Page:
- Project plans
- Project activities
- Legislation and standards
- Industry context
Last edited 20 Jul 2017
Scottish building services certification schemes
A new building standards system for Scotland was introduced by The Building (Scotland) Act 2003 intended to improve standards and simplify the approval of design and construction for owners of buildings, verifiers (currently the local authorities) and the industry.
Competent individuals can be appointed as Approved Certifiers of Design and Approved Certifiers of Construction, which gives them the authority to certify the work they undertake as part of a building warrant is compliant with building regulations. This negates the needs for detailed scrutiny by verifiers.
 How certification schemes work
A certification scheme is proposed by an industry organisation and then developed with the Scottish Government Building Standards Division, before being approved by Scottish Ministers. At least one Scheme Provider is then appointed to operate the scheme.
It is possible for any individual or firm to become a member of a scheme if they meet the relevant entry criteria. Any building professional, such as plumbers, engineers and electricians, with the appropriate experience and qualifications can join a relevant scheme as an Approved Certifier.
 Types of certification scheme
There are currently five schemes that have been approved:
- Certification of Design (Building Structures) – open to chartered structural or civil engineers who can certify the structural design of new buildings. Further information is available from the Structural Engineers Registration Ltd.
- Certification of Design (Section 6 – Energy) for Domestic Buildings – open to qualified energy design professionals who can certify the energy design of the building and ensure it is energy efficient with low carbon emissions. Further information is available from the Building Research Establishment and the Royal Incorporation of Architects in Scotland (RIAS).
- Certification of Design (Section 6 – Energy) for Non-Domestic Buildings - open to qualified energy design professionals who can certify the energy design of the building and ensure it is energy efficient with low carbon emissions. Further information is available from the Building Research Establishment.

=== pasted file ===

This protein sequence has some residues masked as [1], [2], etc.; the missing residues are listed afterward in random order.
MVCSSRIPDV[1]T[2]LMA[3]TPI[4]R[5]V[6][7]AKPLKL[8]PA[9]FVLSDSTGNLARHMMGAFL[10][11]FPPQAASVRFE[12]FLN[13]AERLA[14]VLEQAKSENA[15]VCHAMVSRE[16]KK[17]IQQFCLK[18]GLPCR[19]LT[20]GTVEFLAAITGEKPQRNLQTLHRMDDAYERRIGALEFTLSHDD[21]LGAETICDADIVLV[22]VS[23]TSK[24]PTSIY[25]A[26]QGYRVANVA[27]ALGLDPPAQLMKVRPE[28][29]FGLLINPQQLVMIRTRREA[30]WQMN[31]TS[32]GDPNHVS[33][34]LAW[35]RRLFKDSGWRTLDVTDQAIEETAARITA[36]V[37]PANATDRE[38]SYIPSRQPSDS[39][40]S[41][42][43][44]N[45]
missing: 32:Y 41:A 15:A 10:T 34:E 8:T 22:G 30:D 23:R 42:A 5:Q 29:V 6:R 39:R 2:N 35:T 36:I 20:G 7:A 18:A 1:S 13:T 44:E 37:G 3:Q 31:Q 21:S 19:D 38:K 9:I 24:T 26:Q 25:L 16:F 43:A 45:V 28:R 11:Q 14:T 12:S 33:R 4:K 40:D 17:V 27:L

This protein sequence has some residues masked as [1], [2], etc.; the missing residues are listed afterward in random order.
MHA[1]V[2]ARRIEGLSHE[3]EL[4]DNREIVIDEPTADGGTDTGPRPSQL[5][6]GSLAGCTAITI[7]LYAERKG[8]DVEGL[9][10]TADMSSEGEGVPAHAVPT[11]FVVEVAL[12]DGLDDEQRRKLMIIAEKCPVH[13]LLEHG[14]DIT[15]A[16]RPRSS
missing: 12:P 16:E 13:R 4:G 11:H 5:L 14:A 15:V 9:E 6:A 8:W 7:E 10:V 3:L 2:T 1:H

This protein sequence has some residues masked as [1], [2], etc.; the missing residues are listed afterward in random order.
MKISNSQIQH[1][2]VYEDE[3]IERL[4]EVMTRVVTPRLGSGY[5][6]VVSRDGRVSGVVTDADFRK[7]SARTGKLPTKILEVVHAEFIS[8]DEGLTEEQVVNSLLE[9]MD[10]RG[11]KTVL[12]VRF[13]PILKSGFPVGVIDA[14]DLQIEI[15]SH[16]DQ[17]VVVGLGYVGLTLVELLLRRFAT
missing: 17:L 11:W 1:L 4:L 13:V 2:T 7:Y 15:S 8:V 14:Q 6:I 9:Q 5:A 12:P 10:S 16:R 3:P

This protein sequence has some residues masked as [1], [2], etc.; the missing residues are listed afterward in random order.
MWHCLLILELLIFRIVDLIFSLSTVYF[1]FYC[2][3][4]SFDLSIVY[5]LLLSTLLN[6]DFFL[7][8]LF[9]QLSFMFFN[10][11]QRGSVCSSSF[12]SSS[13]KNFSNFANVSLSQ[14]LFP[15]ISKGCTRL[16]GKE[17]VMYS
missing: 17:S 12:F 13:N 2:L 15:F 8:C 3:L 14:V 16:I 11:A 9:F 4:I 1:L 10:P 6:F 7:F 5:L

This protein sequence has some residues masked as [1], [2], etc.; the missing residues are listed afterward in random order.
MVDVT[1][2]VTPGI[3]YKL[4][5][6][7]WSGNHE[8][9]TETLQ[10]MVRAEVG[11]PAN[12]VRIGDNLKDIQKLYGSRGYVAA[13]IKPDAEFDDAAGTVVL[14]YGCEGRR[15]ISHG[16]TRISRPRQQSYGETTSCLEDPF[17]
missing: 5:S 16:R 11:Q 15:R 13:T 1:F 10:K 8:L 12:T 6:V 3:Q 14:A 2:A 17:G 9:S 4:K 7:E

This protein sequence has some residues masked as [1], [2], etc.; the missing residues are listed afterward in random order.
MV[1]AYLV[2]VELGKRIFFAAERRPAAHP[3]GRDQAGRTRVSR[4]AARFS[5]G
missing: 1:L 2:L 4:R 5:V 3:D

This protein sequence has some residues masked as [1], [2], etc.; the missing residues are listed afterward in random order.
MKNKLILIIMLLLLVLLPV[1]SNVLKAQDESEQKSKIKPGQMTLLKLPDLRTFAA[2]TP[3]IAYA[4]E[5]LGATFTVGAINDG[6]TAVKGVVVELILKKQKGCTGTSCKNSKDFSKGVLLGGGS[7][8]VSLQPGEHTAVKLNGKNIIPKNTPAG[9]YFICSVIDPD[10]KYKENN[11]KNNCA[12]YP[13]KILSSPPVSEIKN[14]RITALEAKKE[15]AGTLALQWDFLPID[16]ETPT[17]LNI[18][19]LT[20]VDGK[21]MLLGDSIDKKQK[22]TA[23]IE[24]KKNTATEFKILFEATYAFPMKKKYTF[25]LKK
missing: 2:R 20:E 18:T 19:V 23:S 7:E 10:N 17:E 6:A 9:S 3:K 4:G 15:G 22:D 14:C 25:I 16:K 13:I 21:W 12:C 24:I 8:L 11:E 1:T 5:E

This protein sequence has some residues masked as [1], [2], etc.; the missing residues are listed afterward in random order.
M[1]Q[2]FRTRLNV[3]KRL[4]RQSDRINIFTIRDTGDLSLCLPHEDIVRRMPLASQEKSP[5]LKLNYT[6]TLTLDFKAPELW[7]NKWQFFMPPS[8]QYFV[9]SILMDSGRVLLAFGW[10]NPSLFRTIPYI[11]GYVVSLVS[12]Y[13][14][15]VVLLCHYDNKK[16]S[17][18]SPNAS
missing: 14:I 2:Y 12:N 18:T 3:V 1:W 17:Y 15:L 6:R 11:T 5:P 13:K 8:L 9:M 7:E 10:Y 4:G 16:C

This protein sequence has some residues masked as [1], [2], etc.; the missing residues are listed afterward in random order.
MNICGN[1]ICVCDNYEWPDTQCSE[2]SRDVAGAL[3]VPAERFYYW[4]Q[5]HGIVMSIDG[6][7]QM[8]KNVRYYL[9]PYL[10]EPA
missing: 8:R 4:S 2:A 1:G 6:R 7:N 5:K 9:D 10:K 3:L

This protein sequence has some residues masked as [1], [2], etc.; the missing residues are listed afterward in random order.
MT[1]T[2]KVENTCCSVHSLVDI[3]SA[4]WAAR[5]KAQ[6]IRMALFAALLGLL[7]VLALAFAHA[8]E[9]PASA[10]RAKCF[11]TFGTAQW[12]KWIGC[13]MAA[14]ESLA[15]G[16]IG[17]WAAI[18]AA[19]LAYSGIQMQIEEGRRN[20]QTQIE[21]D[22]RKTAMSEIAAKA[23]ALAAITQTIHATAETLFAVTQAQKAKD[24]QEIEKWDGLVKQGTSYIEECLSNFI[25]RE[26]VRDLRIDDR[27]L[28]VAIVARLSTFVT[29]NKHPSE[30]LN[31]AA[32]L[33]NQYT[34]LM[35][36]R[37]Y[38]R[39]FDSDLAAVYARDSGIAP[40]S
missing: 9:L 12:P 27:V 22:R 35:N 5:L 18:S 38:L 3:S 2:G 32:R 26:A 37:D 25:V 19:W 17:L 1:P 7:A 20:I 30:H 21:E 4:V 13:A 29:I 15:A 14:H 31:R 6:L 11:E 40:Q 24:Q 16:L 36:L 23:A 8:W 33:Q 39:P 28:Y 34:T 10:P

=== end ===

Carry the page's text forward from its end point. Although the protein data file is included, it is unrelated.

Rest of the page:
- Certification of Construction (Electrical Installations to BS7671) – open to trained and qualified electricians who can certify the electrical installation work is safe and meets both the building regulations and British Standard BS7671. The Scheme Providers are SELECT and NICEIC.
- Certification of Construction (Drainage, Heating and Plumbing) – open to trained and qualified plumbers who will carry out work on drainage, installation of heating systems and installation of certain micro-generation systems ensuring the work complies with the applicable standards. The provider is the Scotland and Northern Ireland Plumbing Employers’ Federation (SNIPEF).
The Scottish Government Building Standards Division hold a current list of all Approved Bodies and Approved Certifiers on a register.
 Related articles on Designing Buildings Wiki.
- Approved documents.
- Approved inspector.
- Building control bodies.
- Building warrant (Scotland).
- Drying room - Scotland.
- Low carbon building standards strategy for Scotland.
- Scottish building standards.
- Scottish planning policy.
- Scottish planning and architecture documents.
- Statutory approvals.
- Statutory authorities.
- United Kingdom.
 External references
Featured articles and news
Dr Nicholas Falk, director of the URBED Trust, explains why metro cities are the future of urbanisation.
From next week, UK firms can bid for a share of a £12.5m fund to boost productivity, performance and quality.
A right to light generally refers to the right to receive sufficient light through an opening.
Interference and compatibility - the effects of electromagnetic fields in the workplace.
Important action is being taken to inspire young people to train as engineers.
A survey of Leicester’s historic buildings resulted in local listing being taken more seriously.
Demolition is the most high risk activity in the construction sector. Read our introductory article here.
BSRIA report on the domestic boiler market, with China recording the most 'dynamic market uptake'.
Do we really know everything important about the impacts of our infrastructure projects? And if we don’t, does it matter?
Former Chief executive Richard Howson blames government for being 'poor payers'.